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2007: The Year That Was Not (long)

by Shannon Shorr |  Published: Dec 30, '07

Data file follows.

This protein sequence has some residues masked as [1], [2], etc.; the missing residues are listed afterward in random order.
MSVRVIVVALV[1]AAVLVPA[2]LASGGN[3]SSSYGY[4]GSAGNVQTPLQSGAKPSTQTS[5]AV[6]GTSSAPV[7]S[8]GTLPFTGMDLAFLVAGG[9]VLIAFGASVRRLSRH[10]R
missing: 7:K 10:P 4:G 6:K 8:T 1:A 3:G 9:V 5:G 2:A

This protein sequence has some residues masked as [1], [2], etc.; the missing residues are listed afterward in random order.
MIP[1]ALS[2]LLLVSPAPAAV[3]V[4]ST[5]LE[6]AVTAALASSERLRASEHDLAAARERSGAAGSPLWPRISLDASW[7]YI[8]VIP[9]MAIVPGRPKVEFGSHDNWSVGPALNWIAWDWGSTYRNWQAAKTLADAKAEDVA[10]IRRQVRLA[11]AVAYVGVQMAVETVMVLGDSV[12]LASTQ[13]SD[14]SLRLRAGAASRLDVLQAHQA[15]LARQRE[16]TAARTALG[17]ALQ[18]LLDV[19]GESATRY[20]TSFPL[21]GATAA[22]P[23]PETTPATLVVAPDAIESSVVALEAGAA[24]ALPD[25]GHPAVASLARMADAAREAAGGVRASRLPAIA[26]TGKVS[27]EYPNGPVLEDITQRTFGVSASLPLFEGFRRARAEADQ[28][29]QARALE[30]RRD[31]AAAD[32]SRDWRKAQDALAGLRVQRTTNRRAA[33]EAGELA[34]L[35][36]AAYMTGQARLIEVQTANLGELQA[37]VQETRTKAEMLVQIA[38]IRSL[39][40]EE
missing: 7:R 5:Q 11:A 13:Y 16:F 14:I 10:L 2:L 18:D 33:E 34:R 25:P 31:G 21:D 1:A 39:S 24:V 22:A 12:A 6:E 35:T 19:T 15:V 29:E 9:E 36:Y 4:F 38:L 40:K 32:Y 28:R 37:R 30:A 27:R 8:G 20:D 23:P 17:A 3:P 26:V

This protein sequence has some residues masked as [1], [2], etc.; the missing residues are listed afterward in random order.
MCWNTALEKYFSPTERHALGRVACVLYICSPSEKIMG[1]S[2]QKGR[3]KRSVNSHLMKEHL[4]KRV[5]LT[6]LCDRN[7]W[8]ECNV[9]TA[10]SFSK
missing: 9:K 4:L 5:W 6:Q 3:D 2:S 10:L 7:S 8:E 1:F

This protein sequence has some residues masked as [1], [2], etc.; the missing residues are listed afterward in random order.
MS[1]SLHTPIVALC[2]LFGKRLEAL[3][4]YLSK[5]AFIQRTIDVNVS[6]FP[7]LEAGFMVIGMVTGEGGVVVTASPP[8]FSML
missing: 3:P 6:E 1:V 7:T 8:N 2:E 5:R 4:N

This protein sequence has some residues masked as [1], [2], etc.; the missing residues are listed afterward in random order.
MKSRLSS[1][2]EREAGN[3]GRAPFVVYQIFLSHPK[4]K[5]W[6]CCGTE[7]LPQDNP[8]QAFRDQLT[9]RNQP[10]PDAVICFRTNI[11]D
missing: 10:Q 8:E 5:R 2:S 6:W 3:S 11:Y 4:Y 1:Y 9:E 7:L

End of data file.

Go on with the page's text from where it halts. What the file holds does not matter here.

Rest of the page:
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It's 330 in the morning on December 31st. I won't be playing anymore poker in 2007, so I'll end the year as a high five figure loser. This is a figure that I'm not too worried about, especially given the figure that I netted in 2006. I'm obviously not happy that my sophomore season as a professional poker player was worse than my first year, but I can handle it. Something people outside of poker don't understand is that a year is still very much the short term for a poker player. This is especially the case if you spend the year playing primarily live as opposed to online, as I did. I have been playing poker professionally for the last two years, and I have enjoyed it immensely. I've met a ton of great people, and I have been afforded the opportunity to do things that I would never have the chance to do had I not decided to play cards for a living. I've made the very tough decision to re enroll in school starting January 9th at The University of Alabama. Right now, I have the very optimistic plan of going to classes during the spring and fall of 2008 and 2009 and taking the summers off to play the WSOP each year in Las Vegas. I've rented an apartment in Tuscaloosa with my long time friend, Tim at The University Downs. I have classes starting at 8 a.m. Monday through Thursday, so my normal sleep schedule is going to be flipped big time. I look very forward to the challenge of getting back into classes and normal life. Almost entirely throughout my poker career I've recommended NOT playing poker for a living, and that's something I stand by. That said, I still don't anticipate using my Civil Engineering degree should I get it. I really just want to prove to myself I can get the degree. Young guys do yourselves a favor and stay the hell in school and get a real job after you graduate. I honestly get emails from guys asking if I think they should drop out of school because they made 7000 dollars last month. I laugh, and then I say no. You need a much bigger sample size than one month to determine whether this is something you can succeed at, and there really are so few of us who've been able to do it. My decision to go back to school will probably cost me, if you think about it, hundreds of thousands of dollars in EV. Life is more about money though, and I'll still have hundreds of thousands of dollars when I do graduate in 09, hopefully.